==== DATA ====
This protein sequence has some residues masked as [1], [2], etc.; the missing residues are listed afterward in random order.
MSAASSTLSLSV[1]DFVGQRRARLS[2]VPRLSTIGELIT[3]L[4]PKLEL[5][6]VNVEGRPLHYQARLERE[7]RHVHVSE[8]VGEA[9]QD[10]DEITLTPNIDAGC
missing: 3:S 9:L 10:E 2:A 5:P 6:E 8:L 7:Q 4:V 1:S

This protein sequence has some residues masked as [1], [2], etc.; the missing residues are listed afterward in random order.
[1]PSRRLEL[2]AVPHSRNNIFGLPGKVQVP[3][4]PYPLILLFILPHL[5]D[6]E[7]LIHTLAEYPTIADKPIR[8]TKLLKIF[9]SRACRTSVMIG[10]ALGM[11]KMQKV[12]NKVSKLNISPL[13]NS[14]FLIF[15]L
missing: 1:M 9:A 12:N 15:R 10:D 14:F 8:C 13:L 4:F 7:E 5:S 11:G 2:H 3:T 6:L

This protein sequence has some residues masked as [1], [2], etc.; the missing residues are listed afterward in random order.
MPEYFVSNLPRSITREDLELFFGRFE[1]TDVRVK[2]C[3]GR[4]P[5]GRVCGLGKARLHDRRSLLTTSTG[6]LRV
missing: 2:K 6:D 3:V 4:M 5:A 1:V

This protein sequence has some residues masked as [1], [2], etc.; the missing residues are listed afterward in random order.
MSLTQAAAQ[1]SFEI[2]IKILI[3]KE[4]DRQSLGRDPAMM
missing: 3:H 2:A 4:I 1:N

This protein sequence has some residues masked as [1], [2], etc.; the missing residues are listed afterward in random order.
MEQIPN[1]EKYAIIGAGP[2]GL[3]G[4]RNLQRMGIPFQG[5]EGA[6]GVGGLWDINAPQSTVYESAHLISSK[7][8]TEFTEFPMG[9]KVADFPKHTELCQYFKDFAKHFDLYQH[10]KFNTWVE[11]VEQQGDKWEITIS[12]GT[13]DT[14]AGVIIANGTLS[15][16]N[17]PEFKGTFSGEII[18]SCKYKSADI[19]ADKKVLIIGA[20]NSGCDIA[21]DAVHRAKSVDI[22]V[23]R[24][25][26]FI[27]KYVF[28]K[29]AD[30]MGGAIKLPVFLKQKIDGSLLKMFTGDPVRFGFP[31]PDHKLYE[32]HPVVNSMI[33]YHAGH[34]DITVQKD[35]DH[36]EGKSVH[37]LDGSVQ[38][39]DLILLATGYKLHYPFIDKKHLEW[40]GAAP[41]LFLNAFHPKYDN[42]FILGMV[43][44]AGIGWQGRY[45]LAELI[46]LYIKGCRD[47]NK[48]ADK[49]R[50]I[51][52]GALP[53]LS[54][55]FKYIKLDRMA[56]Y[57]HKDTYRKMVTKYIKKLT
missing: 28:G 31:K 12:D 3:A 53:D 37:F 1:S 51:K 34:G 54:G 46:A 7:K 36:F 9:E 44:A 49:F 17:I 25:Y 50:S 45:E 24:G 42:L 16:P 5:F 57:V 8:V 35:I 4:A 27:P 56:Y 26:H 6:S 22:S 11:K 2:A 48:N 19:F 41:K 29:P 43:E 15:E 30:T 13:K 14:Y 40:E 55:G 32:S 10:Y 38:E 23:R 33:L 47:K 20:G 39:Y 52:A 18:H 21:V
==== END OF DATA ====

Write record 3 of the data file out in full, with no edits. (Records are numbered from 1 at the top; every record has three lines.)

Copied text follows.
This protein sequence has some residues masked as [1], [2], etc.; the missing residues are listed afterward in random order.
MPEYFVSNLPRSITREDLELFFGRFE[1]TDVRVK[2]C[3]GR[4]P[5]GRVCGLGKARLHDRRSLLTTSTG[6]LRV
missing: 2:K 6:D 3:V 4:M 5:A 1:V